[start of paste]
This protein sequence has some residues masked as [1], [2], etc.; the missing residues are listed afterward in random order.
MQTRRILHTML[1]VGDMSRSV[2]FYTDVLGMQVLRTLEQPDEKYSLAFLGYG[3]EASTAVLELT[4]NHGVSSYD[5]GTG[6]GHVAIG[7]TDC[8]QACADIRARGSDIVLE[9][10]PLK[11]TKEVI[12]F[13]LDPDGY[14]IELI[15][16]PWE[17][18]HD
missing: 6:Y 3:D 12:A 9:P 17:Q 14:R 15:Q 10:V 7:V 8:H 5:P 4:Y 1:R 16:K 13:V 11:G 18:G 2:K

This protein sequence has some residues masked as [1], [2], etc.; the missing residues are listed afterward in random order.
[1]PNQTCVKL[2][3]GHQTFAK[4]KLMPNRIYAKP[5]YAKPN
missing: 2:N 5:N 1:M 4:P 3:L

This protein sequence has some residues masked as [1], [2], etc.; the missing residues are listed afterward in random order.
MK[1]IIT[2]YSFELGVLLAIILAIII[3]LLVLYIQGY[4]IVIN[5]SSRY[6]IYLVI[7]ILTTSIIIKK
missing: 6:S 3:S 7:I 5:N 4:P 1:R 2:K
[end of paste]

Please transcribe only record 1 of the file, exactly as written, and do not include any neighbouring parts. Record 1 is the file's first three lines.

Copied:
This protein sequence has some residues masked as [1], [2], etc.; the missing residues are listed afterward in random order.
MQTRRILHTML[1]VGDMSRSV[2]FYTDVLGMQVLRTLEQPDEKYSLAFLGYG[3]EASTAVLELT[4]NHGVSSYD[5]GTG[6]GHVAIG[7]TDC[8]QACADIRARGSDIVLE[9][10]PLK[11]TKEVI[12]F[13]LDPDGY[14]IELI[15][16]PWE[17][18]HD
missing: 6:Y 3:D 12:A 9:P 17:Q 14:R 15:Q 10:V 7:V 8:H 5:P 4:Y 1:R 16:K 13:V 11:G 18:G 2:K